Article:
Getting out of the cold

Homeless offered shelter during winter

Tribune Chronicle / Lexy Cummins Reginald McCain, left, a staff member at the Warren Family Mission Men’s Program, William Joyce, 38, center, of Niles, and Dominic Mararri, right, public relations director for the mission, prepare a bed Tuesday at the Men’s Home at 1228 W. Market St. in Warren. The mission is expecting an influx of clients with this week’s cold snap.

WARREN — Expecting temperatures hovering around zero this week, local organizations are trying to bring the homeless indoors.

Those out on the streets can protect themselves from the frigid weather at the Warren Family Mission, said Dominic Mararri, the mission’s director of public relations.

“We are able to provide a safe and warm place,” he said.

Throughout the year, the mission offers several programs to help those in need, but during the winter the mission implements a cold weather program. Anyone who is outside can stop in and warm up from 9:30 a.m. to 5 p.m. Monday through Saturday at 155 Tod Ave. NW, Mararri said.

“They can stay with us as long as they need,” Mararri said. During their stay, the mission will supply them with a warm shower, food and clothing.

Seeking shelter at the mission’s Men’s Home for the past three weeks, William Joyce, 38, of Niles, said he doesn’t know how people are living out on the streets in the cold weather.

“Don’t be afraid to seek help,” Joyce said. “Seeking help is way better than freezing to death in these temperatures.”

During bitter cold weather, the CDC warns against extensive time spent outdoors, which can lead to hypothermia and frostbite. Hypothermia causes lower body temperatures, affects the brain and causes the inability to think clearly or move well, according to the CDC. The center said it’s extremely dangerous because “a person may not know it’s happening and won’t be able to do anything about it.”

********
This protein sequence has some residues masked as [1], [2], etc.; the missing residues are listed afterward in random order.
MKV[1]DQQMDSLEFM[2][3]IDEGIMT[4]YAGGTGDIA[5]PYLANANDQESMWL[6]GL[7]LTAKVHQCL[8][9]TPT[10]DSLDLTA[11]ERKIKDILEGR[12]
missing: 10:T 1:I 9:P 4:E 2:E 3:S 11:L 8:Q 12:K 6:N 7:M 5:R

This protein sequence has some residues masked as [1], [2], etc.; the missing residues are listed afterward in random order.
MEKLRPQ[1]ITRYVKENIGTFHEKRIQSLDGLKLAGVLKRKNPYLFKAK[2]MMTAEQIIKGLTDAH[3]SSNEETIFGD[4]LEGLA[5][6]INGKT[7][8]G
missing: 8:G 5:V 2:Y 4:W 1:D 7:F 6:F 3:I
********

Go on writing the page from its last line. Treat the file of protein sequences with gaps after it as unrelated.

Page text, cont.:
“Most of them (on the streets) already know it’s not safe and they need to get off, but with mental health and addiction, it’s hard for them to do that,” said Pastor Julia Wike, The Basement Outreach Ministries’ executive director.

Taking matters into their own hands, Wike and ministry members drive around looking for people to help. Those they find can keep warm in the ministry’s van until the group finds them someplace to go, Wike said.

“We’re just out there to intervene,” Wike said. “Maybe they won’t come off the street, but (we can) provide them with what they need. Sometimes they choose to be out there, but that doesn’t mean we shouldn’t still help them.”

Those in need can join the ministry at 6:30 p.m. Tuesdays at First United Methodist Church, 309 N. Park Ave. for a meal.

Even though Mararri said the mission hasn’t seen an increase in people retreating from the cold just yet, he said they are “always prepared to deal with an influx of people needing a place to stay.”

“In life, seasons come and go,” Mararri said. ” You don’t know how long those seasons are, but you can pull yourself out of them.”

For those wishing to help, Mararri said to support the local organizations with monetary donations, gently used clothing and food.

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